Pork tamales with chile colorado

01.05.14

HomemadeTamales-2

We’re a very traditional family when it comes to holiday meals. For Thanksgiving, an enormous roasted bird sits surrounded by cornbread stuffing, mashed potatoes and gravy, cranberry sauce, sweet potato casserole, and green beans. Dessert is always homemade pecan pie and pumpkin pie. Like clockwork, sometime around mid-November you’d find childhood me begging my mom for ham this Thanksgiving, which she in turn would always promise and usually deliver for Christmas. For the December meal, we’d  swap out some of the sides for my Aunt’s scalloped potatoes and mandarin salad. And if my mom was really feeling adventurous, we’d give pot roast a starring role. This year we went rogue. Mom suggested throwing caution to the wind and trying something new for Christmas; I tossed out the idea of tamales and, like that, it was settled.

I’m pretty sure my mom was drawn to the idea of celebrating a Mexican tradition in honor of my new husband’s family. It turns out though that Lucas’s family eats turkey + stuffing + cranberry sauce + yams for Christmas dinner. What’s more, Lucas has never helped make tamales or even seen tamales being made. At age 10, I wrapped dozens of tamales one afternoon with my neighbor, and my mom took a tamale making class years ago, so we were obviously the most qualified to lead the culinary adventure. Lucas was the most qualified taste-tester and was quickly put in charge of making sure the recipe I invented actually tasted like the San Antonio tamales he ate growing up.

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The week before Christmas, my mom came down with a stubborn cold and I was tasked with finding the recipe and making the shopping list. At that time, we weren’t sure how many family members to expect – somewhere between 8 and 14 – so I decided a boatload of tamales (translation: 8 dozen) should do the trick. Normally when I’ve decided to make a traditional dish, like, say, taquitos, I search the web and read through at least 100 recipes. Typically, I discover that there’s a common basic recipe that most people adapt for their own purposes, and I take that recipe and add my spin to it. There’s usually one well-established, often-used recipe floating around the web and bit of perusing brings it to light. I assumed this would be the case with tamales. I mean, how many ways can you really make masa? The filling is pretty standard right? And there’s got to be a traditional sauce to put on top.

Wrong. Every single recipe I found was drastically different. The ratios of lard (I will cringe every time I say ‘lard’) to masa harina differed from recipe to recipe, as well as the tamale yield for each. When we told them we were making tamales for Christmas, people would warn us that they were difficult; I’m now interpreting this advice as, “tamales are difficult because no one can agree on a recipe.” That, or people keep their prize-winning tamale recipes only within the family. I had to wing it, tasting the components as I went (note: tasting raw masa is not so yummy).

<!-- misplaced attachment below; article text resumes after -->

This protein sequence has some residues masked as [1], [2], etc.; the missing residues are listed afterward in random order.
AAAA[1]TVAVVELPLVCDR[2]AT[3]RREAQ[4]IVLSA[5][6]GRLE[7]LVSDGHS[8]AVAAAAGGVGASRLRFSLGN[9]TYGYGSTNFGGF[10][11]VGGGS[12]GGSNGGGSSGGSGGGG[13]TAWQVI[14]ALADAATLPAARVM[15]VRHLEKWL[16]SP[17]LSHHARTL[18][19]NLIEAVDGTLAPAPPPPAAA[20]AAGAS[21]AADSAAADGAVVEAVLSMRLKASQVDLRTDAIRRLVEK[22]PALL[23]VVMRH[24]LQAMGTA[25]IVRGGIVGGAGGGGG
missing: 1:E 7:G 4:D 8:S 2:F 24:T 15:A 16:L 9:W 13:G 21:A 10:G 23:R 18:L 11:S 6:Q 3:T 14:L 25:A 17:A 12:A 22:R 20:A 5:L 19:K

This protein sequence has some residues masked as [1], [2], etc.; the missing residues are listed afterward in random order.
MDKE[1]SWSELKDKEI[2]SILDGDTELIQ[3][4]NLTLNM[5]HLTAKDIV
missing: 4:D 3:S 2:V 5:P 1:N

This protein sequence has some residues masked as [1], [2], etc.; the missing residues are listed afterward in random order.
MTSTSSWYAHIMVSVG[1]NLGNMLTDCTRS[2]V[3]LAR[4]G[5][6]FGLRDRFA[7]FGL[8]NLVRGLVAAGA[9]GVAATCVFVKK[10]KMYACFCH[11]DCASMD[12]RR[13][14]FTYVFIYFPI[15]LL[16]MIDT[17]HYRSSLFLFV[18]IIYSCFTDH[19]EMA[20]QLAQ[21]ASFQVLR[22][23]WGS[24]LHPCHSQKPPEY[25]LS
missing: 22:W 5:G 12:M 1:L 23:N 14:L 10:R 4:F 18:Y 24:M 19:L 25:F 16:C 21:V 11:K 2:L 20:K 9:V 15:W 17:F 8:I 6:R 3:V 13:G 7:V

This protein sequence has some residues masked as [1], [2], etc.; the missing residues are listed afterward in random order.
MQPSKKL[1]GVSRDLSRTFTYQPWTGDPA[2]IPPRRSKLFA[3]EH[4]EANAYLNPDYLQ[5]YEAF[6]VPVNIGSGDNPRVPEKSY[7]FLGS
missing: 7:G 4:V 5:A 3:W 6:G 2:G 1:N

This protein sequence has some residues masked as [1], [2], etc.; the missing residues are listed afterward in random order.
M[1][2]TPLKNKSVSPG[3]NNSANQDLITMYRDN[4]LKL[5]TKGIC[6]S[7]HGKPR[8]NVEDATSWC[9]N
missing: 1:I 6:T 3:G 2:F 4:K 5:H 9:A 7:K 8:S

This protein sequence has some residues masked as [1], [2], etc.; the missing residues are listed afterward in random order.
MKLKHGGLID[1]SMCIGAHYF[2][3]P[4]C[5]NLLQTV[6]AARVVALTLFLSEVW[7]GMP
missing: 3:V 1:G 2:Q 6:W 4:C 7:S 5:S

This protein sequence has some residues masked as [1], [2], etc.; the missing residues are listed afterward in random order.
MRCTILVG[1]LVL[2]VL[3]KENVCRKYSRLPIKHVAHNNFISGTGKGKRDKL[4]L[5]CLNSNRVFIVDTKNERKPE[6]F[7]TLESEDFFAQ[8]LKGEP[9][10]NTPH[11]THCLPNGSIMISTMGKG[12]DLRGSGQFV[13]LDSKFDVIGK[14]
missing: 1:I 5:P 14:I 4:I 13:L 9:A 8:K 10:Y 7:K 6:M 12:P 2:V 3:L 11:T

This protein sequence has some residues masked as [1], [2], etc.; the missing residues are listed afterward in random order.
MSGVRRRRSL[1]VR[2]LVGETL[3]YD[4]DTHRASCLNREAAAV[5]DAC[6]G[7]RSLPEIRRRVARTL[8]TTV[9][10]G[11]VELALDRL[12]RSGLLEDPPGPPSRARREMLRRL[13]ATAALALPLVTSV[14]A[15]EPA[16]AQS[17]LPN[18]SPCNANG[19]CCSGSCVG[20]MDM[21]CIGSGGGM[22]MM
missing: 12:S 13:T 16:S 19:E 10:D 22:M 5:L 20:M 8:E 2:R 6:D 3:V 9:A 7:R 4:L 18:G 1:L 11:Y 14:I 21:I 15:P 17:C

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I’m here on the other end of things to tell you, making tamales, while certainly time-consuming, is not difficult. My mom and I started the filling in two crockpots on Saturday night around 1am. We woke up at 9:30am on Sunday and immediately got to work making the chile colorado sauce, using the broth from the slow cooker. My cousin joined in around noon as I was frustratingly beating the lard (cringe) into submission in my mom’s 70s-era stand mixer (when I strike it rich, I’m buying you a KitchenAid stand mixer, mom:). The lard (cringe) was the only part that almost made me throw in the towel. Mom to the rescue. When the masa was ready, Lucas joined us around the table as the four of us wrapped and tied tamales for the next few hours, finishing up the last one around 3:45pm. We steamed them in several pots later that night and packed them in the fridge until Christmas morning.

For our Christmas dinner, we served up a combination of chicken and pork tamales, but the pork tamales were far more delicious, so that’s the version I’m sharing with you. While most people were up early throwing the bird in the oven on Christmas morning, sweating over a hot stove as they prepared a feast, we just popped our tamales on the stove to steam for about 30 minutes and got to enjoy the sunny summery December weather (you heard that right). The result was a moist masa infused with chili and corn, wrapped around a juicy shredded pork filling that fell apart in your mouth, all topped with a chile colorado sauce rich with whole chile spice to round out all the flavors. We ate tamales the whole week after Christmas and no one complained. This is the one, ya’ll. A winning recipe. All in a day’s work.

More from Snixy Kitchen:

Seared sesame crusted tuna with orange ginger soy sauce
Cherry Garcia salad & a blogiversary GIVEAWAY! [Giveaway Closed]
BBQ tofu bites


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3 Comments

  1. Veronica says:

    Wow! The tamales look wonderful! Ok come Christmas I will be making tamales from your recipe!

  2. Sheri says:

    And we still have a dozen in our freezer to enjoy later!! So much fun and a great day memory making!!

  3. Yum! I’ve always wanted to make tamales, but like you, always heard that “they are difficult”. This looks like such a fun weekend cooking project. And making them for Christmas… totally kicks butt! Love it!

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